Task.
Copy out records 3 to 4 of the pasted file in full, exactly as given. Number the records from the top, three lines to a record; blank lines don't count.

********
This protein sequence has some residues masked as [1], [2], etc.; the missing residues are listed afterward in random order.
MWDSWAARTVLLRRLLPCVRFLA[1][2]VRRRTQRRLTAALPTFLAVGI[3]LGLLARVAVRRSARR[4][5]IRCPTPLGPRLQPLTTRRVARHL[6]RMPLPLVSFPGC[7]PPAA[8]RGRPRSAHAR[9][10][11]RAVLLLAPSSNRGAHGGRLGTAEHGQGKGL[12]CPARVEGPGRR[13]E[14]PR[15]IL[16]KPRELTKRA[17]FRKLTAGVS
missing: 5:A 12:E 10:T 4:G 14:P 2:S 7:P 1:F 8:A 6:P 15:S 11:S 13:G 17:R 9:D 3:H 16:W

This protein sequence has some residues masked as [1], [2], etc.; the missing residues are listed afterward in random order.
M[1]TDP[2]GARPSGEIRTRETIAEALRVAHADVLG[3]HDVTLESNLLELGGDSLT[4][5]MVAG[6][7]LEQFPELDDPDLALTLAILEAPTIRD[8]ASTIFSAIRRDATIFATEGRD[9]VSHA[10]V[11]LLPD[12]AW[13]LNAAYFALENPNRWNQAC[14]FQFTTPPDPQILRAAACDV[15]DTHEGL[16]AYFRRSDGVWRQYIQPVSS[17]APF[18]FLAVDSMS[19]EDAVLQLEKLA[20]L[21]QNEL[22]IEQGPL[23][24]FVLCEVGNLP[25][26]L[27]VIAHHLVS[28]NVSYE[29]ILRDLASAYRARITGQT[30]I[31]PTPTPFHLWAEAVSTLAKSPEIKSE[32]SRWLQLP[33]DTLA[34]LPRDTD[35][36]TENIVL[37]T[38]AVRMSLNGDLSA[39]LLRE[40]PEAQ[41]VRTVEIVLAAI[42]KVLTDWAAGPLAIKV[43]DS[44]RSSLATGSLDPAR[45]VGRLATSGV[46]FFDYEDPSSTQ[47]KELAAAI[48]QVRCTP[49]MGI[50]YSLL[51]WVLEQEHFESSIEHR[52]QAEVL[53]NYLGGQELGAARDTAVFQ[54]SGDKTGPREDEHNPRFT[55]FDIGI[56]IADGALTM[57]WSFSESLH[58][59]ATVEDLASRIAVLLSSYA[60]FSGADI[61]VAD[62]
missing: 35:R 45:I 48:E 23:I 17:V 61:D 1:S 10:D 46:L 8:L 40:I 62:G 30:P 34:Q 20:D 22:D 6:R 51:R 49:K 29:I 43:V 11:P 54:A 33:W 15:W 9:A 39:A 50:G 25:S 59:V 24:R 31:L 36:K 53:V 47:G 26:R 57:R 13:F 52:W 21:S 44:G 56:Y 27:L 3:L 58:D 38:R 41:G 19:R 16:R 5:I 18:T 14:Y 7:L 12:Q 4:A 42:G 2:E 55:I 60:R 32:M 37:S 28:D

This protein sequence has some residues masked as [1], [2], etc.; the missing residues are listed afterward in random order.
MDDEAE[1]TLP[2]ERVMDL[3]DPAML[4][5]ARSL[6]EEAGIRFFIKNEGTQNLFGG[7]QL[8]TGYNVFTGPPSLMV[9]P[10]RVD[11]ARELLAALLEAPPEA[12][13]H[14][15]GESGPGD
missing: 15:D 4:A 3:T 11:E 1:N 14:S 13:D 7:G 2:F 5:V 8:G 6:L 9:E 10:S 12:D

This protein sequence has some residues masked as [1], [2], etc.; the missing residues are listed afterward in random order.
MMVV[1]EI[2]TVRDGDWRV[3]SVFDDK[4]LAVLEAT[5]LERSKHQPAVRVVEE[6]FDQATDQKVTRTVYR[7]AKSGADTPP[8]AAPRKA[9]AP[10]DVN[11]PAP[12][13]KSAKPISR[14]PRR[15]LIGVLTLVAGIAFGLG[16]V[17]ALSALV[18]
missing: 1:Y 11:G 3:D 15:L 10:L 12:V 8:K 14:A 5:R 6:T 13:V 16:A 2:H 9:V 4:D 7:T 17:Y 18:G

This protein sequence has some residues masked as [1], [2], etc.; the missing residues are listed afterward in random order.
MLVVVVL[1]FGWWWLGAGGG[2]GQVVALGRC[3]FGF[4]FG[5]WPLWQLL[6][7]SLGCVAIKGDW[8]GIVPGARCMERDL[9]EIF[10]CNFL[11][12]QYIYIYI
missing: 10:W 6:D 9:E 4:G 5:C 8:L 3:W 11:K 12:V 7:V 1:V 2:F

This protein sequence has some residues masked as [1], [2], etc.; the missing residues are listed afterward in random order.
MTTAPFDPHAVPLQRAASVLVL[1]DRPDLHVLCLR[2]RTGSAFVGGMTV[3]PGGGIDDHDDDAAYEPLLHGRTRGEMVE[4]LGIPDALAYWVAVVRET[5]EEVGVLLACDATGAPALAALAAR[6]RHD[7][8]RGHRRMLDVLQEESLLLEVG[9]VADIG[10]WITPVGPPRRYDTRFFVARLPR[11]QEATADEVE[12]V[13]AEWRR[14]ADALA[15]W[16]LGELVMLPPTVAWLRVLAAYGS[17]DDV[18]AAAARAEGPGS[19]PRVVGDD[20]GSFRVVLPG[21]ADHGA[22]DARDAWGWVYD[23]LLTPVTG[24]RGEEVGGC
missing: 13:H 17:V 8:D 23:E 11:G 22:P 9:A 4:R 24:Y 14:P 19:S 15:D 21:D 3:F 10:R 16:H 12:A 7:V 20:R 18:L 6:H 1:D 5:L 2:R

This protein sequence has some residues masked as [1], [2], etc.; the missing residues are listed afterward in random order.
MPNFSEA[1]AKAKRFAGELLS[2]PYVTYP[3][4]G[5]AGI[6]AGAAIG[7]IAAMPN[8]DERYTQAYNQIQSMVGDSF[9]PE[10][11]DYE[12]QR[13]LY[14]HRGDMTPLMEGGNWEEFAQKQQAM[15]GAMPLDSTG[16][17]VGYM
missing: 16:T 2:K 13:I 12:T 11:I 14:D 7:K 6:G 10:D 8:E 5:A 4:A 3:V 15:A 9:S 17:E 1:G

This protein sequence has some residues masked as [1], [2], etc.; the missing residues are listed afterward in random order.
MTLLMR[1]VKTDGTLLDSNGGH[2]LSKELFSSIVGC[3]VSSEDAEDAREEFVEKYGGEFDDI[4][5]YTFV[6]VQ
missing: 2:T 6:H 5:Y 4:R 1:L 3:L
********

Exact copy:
This protein sequence has some residues masked as [1], [2], etc.; the missing residues are listed afterward in random order.
MDDEAE[1]TLP[2]ERVMDL[3]DPAML[4][5]ARSL[6]EEAGIRFFIKNEGTQNLFGG[7]QL[8]TGYNVFTGPPSLMV[9]P[10]RVD[11]ARELLAALLEAPPEA[12][13]H[14][15]GESGPGD
missing: 15:D 4:A 3:T 11:E 1:N 14:S 13:D 7:G 2:F 5:V 8:G 6:L 9:E 10:S 12:D

This protein sequence has some residues masked as [1], [2], etc.; the missing residues are listed afterward in random order.
MMVV[1]EI[2]TVRDGDWRV[3]SVFDDK[4]LAVLEAT[5]LERSKHQPAVRVVEE[6]FDQATDQKVTRTVYR[7]AKSGADTPP[8]AAPRKA[9]AP[10]DVN[11]PAP[12][13]KSAKPISR[14]PRR[15]LIGVLTLVAGIAFGLG[16]V[17]ALSALV[18]
missing: 1:Y 11:G 3:D 15:L 10:L 12:V 8:K 14:A 5:R 6:T 13:V 16:A 2:H 9:V 4:D 7:T 17:Y 18:G